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Fungi in Garbutt WoodFungi in Garbutt Wood

As Autumn arrives, it's just a small matter of waiting for the trees to explode into their auburn colours, nature’s last roar of the year, before the leaves start to fall.

After the beautiful purple shades on the moorland, it's time for trees to do their thing. Our woodlands really come into their own this month, changing our view of a green landscape into one of a myriad different warm hues. You'll be rewarded with vibrant colours of red, orange, mahogany, mustard and gold, and a multitude of fading greens, as well as impressive fungi clinging to standing and fallen deadwood.

Our tip

Dalby Forest is at its best in autumn. The blues and greens of pines and spruces being complemented by the golden needles of larch, the bright yellow of ash leaves, the red leaves of wild cherries and the greens, yellows and russet browns of oak. Top locations to enjoy the autumn shades in the Forest include Haygate, Crosscliff, Staindale Lake and Bickley Gate.

Also look out for:

  • Fungi galore. On the forest floor the caps, spikes and spheres of fungi put in their annual appearance. Russulas and agarics grow amongst the conifer needles and faded grasses, while yellow spikes of Stag’s horn fungus and the aptly named Candle Snuff sprout from decaying stumps. As leaves rain down and moisture builds up in the soil the fungi begin to fruit. These are the fascinating shapes we see: Shaggy Inkcaps, Stinkhorn, Jelly Ear, Chicken of the Woods, Orange Peel Fungus, Puffballs and Penny Buns.
  • Popular spots to hunt for fungi include woodland near Goathland, Yorkshire Wildlife Trust's Little Beck Wood, and, in the Howardian Hills, Yearsley Moor and Grimston Moor. Both of these have areas of deciduous and coniferous trees, deadwood on the ground and woodland tracks. Remember to keep to footpaths and bridleways when searching for fungi in areas of privately owned woodland.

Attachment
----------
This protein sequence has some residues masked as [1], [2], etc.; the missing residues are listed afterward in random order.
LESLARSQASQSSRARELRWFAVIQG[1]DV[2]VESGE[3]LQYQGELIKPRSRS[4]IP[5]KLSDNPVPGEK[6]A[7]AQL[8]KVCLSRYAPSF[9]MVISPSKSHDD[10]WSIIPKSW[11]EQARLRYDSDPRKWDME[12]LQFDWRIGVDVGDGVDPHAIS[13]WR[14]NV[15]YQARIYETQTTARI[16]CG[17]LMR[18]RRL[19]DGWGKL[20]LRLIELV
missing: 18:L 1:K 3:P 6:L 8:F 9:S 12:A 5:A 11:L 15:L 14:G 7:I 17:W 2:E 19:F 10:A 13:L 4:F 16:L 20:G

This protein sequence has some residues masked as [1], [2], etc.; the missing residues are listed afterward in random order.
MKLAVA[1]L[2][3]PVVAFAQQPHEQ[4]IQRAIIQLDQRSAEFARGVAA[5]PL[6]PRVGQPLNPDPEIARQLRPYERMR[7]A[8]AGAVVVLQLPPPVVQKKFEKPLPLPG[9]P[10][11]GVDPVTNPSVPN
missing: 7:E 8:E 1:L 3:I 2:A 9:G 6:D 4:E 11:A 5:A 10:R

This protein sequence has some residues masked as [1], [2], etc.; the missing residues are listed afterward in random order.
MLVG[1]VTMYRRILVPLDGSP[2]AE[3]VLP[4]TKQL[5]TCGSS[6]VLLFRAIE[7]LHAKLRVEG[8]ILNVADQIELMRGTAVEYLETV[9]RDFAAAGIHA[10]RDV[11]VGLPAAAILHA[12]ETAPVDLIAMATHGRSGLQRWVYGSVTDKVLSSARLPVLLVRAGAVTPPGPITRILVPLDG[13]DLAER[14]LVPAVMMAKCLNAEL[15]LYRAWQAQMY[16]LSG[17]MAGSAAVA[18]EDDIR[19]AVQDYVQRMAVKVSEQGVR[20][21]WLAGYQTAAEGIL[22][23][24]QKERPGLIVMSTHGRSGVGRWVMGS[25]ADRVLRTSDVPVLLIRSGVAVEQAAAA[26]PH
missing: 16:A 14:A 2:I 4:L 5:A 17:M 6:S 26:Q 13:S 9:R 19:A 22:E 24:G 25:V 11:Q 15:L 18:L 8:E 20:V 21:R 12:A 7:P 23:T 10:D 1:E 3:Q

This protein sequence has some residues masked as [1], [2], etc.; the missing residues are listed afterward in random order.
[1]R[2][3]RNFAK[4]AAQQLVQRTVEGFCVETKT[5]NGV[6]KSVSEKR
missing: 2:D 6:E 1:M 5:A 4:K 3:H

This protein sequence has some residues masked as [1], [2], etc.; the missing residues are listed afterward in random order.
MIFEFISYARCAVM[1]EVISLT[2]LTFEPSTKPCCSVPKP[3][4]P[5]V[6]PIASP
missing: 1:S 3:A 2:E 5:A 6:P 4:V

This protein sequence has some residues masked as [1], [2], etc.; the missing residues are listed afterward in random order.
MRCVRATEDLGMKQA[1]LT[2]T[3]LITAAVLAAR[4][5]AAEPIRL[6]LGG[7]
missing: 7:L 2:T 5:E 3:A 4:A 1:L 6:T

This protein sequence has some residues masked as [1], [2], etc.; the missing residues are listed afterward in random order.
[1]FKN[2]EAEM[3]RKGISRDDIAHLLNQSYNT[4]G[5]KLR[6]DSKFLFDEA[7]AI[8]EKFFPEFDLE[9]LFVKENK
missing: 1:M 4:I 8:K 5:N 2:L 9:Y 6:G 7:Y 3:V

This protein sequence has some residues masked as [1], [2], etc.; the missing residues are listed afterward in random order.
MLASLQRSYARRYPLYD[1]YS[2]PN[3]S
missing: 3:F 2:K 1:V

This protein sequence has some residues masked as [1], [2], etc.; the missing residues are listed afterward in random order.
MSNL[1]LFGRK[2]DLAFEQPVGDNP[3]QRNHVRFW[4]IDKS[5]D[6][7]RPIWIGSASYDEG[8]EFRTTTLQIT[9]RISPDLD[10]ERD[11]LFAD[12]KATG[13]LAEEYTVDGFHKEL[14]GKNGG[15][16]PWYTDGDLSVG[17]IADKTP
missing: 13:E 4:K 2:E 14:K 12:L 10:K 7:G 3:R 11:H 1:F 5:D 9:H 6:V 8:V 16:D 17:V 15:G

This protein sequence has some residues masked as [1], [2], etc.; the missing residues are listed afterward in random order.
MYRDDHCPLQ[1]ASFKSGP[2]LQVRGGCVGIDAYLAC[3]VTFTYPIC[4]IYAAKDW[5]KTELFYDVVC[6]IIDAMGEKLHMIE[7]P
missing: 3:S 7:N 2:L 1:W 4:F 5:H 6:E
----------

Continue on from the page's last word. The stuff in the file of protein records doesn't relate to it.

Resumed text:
• If you'd like to find out more, especially which ones are edible, then do get yourself booked on a fungi foray event. Ryenats hold an annual event while Taste the Wild run a number of foraging courses but they are very popular, book up quick! The Yorkshire Arboretum also organise fungi forays too.
  • Sloes, ripe now on blackthorn trees. Look out for them in scrubland, woodland and hedgerows on your walks. The extremely bitter purple/blue fruits are superb for making a traditional warming liqueur – sloe gin, but remember to leave some for the birds! Sloes are said to be at their best when picked after the first frosts. Whether you can wait that long is up to you but the fruit should be plump and juicy before it's picked. Sloes form on the second year’s growth so try hedges that were not cut the previous winter.
  • Red deer and fallow deer rutting. Deer stags are at the peak of their fitness and are ready to battle antler to antler to gain dominance of a harem of hinds. Lots of dramatic bellowing, posturing and bashing around to intimidate their rivals ensues! Deer parks provide a great chance to see and hear this impressive natural show, but wild deer do roam around the moors too. Herds are known to graze in the clearings at the ancient woodland Ashberry Nature Reserve, near Rievaulx, maintained by Yorkshire Wildlife Trust - so a stealthy early morning visit might pay dividends.

Walks of the month

As October is the best month for autumn colour, it has to be a woodland walk or two or three...

The Yorkshire Arboretum in the Howardian Hills, with 6,000 trees and its mix of native and non-native trees is spectacular as the leaves turn rich shades of red, yellow and orange. It's a great place for a wander. Alternatively a walk on the footpaths and bridleways through the woodlands of the Hovingham Estate (pdf) are also stunning.